Barbara Sprunt

Barbara Sprunt is a producer on NPR's Washington desk, where she reports and produces breaking news and feature political content. She formerly produced the NPR Politics Podcast and got her start in radio at as an intern on NPR's Weekend All Things Considered and Tell Me More with Michel Martin. She is an alumnus of the Paul Miller Reporting Fellowship at the National Press Foundation. She is a graduate of American University in Washington, D.C., and a Pennsylvania native.

Updated at 1:23 p.m. ET

While President Trump has still not conceded the presidential race to his opponent, President-elect Joe Biden and Vice President-elect Kamala Harris are moving forward with their transition plans.

The Biden team updated its website to showcase four policy areas the incoming administration will prioritize: COVID-19, economic recovery, racial equity and climate change.

Updated on Tuesday at 3:15 p.m. ET

President-elect Joe Biden called for healing and cooperation in his victory speech on Saturday night, striking an optimistic tone about the prospects for a renewed and reunited America.

In the final sprint of the presidential campaign, both the Biden and Trump camps set their eyes on Pennsylvania, aptly referred to as the Keystone State, a crucial contest that may determine the next president of the United States.

President Trump rallied supporters Monday in Wilkes-Barre two days after holding four separate events across Pennsylvania. Vice President Pence campaigned Monday in Latrobe and in Erie, a county that swung from Obama to Trump in 2016.

President Trump is doubling down on claims that the results of the presidential election must be known on election night, falsely asserting "that's the way it's been and that's the way it should be."

Months ago, as the primary season was unfolding, election experts began to sound the alarm on what they saw as a glaring threat to a smooth voting process come fall: a shortage of poll workers.

Democratic presidential nominee Joe Biden and his wife, Jill Biden, joined the nearly 75 million voters who have cast their ballots early.

The former vice president voted at the Carvel State Office Building in his hometown of Wilmington, Del., after delivering remarks about protecting the Affordable Care Act.

After voting, Biden spoke to reporters about his plans on health care, saying he thinks he'll be able to work with Republicans.

The Senate has voted 52-48 to confirm Judge Amy Coney Barrett to the Supreme Court, just about a week before Election Day and 30 days after she was nominated by President Trump to fill the seat of the late Justice Ruth Bader Ginsburg.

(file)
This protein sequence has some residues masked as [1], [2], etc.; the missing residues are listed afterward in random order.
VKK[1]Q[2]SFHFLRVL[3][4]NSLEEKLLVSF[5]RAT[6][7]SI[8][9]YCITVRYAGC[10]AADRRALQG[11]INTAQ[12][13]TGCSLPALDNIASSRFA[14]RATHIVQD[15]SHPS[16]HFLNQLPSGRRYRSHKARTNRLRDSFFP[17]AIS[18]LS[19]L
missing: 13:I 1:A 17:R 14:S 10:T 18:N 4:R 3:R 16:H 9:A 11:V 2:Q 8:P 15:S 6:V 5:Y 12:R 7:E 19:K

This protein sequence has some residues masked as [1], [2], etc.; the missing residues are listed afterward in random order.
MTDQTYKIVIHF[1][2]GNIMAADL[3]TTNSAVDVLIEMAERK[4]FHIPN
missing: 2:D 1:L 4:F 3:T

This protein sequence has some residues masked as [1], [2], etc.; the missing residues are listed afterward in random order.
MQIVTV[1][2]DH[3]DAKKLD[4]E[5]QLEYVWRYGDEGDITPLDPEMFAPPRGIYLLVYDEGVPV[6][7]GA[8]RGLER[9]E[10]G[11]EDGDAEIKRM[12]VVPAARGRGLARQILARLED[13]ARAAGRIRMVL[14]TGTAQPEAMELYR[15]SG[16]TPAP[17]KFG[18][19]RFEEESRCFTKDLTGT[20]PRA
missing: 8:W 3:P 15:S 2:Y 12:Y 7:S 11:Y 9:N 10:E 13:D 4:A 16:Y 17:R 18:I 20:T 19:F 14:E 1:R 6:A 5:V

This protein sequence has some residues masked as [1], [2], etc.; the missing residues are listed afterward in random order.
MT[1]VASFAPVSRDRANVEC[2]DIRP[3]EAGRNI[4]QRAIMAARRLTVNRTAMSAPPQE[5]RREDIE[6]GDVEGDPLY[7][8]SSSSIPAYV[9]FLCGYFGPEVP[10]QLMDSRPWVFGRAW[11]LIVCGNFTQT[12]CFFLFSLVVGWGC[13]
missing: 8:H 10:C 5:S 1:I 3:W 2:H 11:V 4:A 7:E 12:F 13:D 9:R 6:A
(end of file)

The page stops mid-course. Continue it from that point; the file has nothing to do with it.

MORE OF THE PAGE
In a White House ceremony following the vote Monday evening, Supreme Court Justice Clarence Thomas administered the constitutional oath to Coney Barrett.

Updated at 9:40 a.m. ET Monday

Americans have cast a record-breaking 93 million early ballots as of Sunday afternoon, putting the 2020 election on track for historic levels of voter turnout.

That's almost twice as many pre-election votes as were cast in the 2016 election, according to the U.S. Elections Project, a turnout-tracking database run by University of Florida professor Michael McDonald.

The U.S. Senate voted Sunday afternoon to end debate on the nomination of Judge Amy Coney Barrett to the Supreme Court, setting the stage for a final confirmation vote Monday evening — just over a week before the general election.

In a floor vote mostly along party lines, 51 Republicans advanced Barrett, who's President Trump's nominee to fill the seat of the late Justice Ruth Bader Ginsburg.

Following the cloture vote, Senate Majority Leader Mitch McConnell, R-Ky., proclaimed that "by tomorrow night, we'll have a new member of the United States Supreme Court."

Updated at 7:33 p.m. ET

Former President Barack Obama urged Philadelphians to make a voting plan and cast their ballots early for Democratic nominee Joe Biden during his first in-person campaign event of the 2020 contest in a state that may be crucial to a Biden victory.

Updated at 6:05 p.m. ET

With less than two weeks remaining in the presidential contest, Joe Biden's campaign enjoys a massive cash advantage over President Trump's.

The president's campaign committee finished September with $63.1 million in its coffers, compared with the Biden team's $177.3 million cash on hand, according to new filings with the Federal Election Commission late Tuesday evening.

With less than two weeks until voting concludes, President Trump and Democratic presidential nominee Joe Biden will face off for the final time in a debate on Thursday, likely marking Trump's last chance to reach a massive audience as he trails Biden in polls nationally and in key states.

Joe Biden's campaign is urging its supporters not to become complacent in the final weeks of the presidential race, even as polling suggests the former vice president remains ahead of President Trump in several key swing states.

"The very searing truth is that Donald Trump can still win this race, and every indication we have shows that this thing is going to come down to the wire," Biden campaign manager Jen O'Malley Dillon wrote in a memo to supporters on Saturday.

Michigan Gov. Gretchen Whitmer, who the FBI says was targeted in a foiled kidnapping plot, on Sunday accused President Trump of fanning the flames of domestic terrorism when he didn't put a stop to chants of "lock her up!" that erupted the day before during a rally in her home state.

The state of California appears to be backing off legal threats against the California Republican Party over its use of unauthorized ballot drop boxes.

On Monday, California's secretary of state and attorney general sent a cease-and-desist order to the California GOP and several county party offices, ordering they remove unauthorized boxes to collect ballots, some of which were labeled "official."

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